During the spacewalk, Tani (EV1) & Whitson (EV2), supported by FE-1 Yuri Malenchenko as intravehicular (IV) crewmember, inspected the Stbd (right-side) 1A BGA (Beta Gimbal Assembly) and BMRMM (Bearing Motor Roll Ring Module), followed by a detailed investigation and photo documentation of the Stbd SARJ (Solar Alpha Rotary Joint).
Specifically, the spacewalkers -
Found no obvious signs of external damage on cables or hardware of the BGA & BMRMM that might have caused the repeated tripping of circuit breakers (RPCs/Remote Power Controllers), making it more likely that the issue is internal to the hardware or its electrical system;
Entered into the S5 truss to disconnect some wiring to allow the ground to perform diagnostic continuity tests, and later reconnected the cables;
Temporarily removed 22 protective MLI (Multi-Layer Insulation) covers to inspect the SARJ, its two DLAs (Drive Lock Assemblies), and its 12 TBAs (Trundle Bearing Assemblies), reattaching the covers afterwards,
Found most metal shavings around TBA-4 and TBA-5, i.e., metallic, magnetic contamination on the main gear bearing's outboard angled race ring as well as pitting and abrasions on the ring but no obvious damage on the inboard race ring or on the gear teeth themselves. DLA (Drive Lock Assembly) #2 appeared especially 'ugly', i.e., filled with contamination, and, according to the spacewalkers, the further away from the DLA, the less contamination was observed;
Took photographs, measured the depth of surface pits with a special probe and collected debris samples; and
Deinstalled and removed TBA-5 from its housing under cover #20, using a PGT (Pistol Grip Tool), then brought it inside in a bag for eventual return to Earth aboard STS-122/Atlantis (SARJ can function OK on only 11 TBAs).
(Official start time of the spacewalk was 4:50am EST, 70 minutes ahead of the timeline, ending at 11:46am. Total EVA duration (PET = Phase Elapsed Time) was 6h 56min. It was the 100th spacewalk for ISS assembly & maintenance and the 72nd from the station (28 from Shuttle, 50 from Quest, 22 from Pirs) totaling 436h 3m, and the 4th for Expedition 16 (totaling 28h 11m. During the spacewalk, her fifth, Peggy Whitson set a new record of aggregated EVA time by a woman (of 32h 36m) when she exceeded the 29h 18m held by Sunita Williams. After today's EVA, a total of 121 spacewalkers (90 NASA astronauts, 21 Russians, and ten astronauts representing Japan-1, Canada-4, France-1, Germany-1 and Sweden-3) have logged a total of 624h 25m outside the station on building, outfitting and servicing. It was also the 122nd spacewalk by U.S. astronauts. The 100th EVA dedicated to ISS assembly & maintenance originally was to have been conducted by Rex Walheim & Hans Schlegel of the delayed STS-122/1E mission.)
Prior to the spacewalk, FE-1 Malenchenko verified closure of the protective Lab window shutter.
Malenchenko also completed the pre-egress reconfiguration of the Russian STTS (onboard telephone/telegraph subsystem) to its EVA settings. After the crew's return, Yuri reconfigured the STTS for nominal ops. (The "Voskhod-M" STTS enables telephone communications between the SM (Service Module), FGB, DC1 Docking Compartment and U.S. segment (USOS), and also with users on the ground over VHF channels selected by an operator at an SM comm panel, via STTS antennas on the SM's outside. There are six comm panels in the SM with pushbuttons for accessing any of three audio channels, plus an intercom channel. Other modes of the STTS include telegraphy (teletype), EVA voice, emergency alarms, Packet/Email, and TORU docking support.)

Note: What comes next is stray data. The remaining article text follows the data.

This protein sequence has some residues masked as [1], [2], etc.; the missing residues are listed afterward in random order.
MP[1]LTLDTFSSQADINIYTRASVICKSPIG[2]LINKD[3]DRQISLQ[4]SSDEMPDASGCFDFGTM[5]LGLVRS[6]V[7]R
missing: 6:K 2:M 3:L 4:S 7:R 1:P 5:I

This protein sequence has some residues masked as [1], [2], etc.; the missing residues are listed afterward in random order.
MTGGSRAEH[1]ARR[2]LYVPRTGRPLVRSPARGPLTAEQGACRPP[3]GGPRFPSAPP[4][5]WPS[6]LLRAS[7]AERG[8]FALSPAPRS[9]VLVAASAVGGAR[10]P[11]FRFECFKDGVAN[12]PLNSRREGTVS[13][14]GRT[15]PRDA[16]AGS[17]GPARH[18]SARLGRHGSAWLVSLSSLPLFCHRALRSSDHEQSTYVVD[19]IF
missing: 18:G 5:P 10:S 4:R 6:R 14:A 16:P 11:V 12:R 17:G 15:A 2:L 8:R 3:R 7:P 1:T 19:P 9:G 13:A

During the spacewalk, Yuri provided IV support, prepared the DCS 760 camera setup for post-ingress photographing of the EVA gloves and subsequently assisted the spacewalkers in ingressing, CL (Crew Lock) repressurization and post-EVA activities.
The FE-1 also performed the routine servicing of the SOZh system (Environment Control & Life Support System, ECLSS) in the SM (Service Module). (Regular daily SOZh maintenance consists among else of replacement of the KTO & KBO solid waste containers and replacement of EDV-SV waste water and EDV-U urine containers.)
During Campout, after wakeup and before breakfast, FE-2 Dan Tani again accessed the SLEEP experiment (Sleep-Wake Actigraphy & Light Exposure during Spaceflight) software for data logging and completing questionnaire entries in the experiment's laptop session file on the HRF-1 laptop for later downlink. (To monitor the crewmember's sleep/wake patterns and light exposure, Dan wears a special Actiwatch device which measures the light levels encountered by him as well as his patterns of sleep and activity throughout the Expedition. The log entries are done within 15 minutes of final awakening for seven consecutive days, as part of the crew's discretionary 'job jar' task list.)
After returning on board from outside, Whitson and Tani doffed the EMUs, after taking photographs of the gloves and overgloves while still pressurized. As part of post-EVA tasks, the spacewalkers also reported on size fit of their EMUs and components.
Later today, CDR Whitson will downlink the EVA imagery to the ground and reconfigure the DCS 760 for regular use (e.g., removing its thermal blanket).
Afterwards, Peggy and Dan are also scheduled for their regular post-EVA PMCs (Private Medical Conferences) with the ground.
CEO photo target uplinked for today was Khartoum, Sudan (Greater Khartoum (population 8.3 million, 2007 est.) includes Khartoum (2.2 million) in the acute angle between the Blue and White Niles, and Omdurman (3+ million) on the west side of the White Nile. Omdurman is the largest city in the Sudan and the fastest growing, partly because of refugees fleeing western Sudan. The growth of cities, especially in the Third Word, is best documented by remote means from the air or space. Looking a touch right for Khartoum and at nadir for Omdurman, shooting city margins).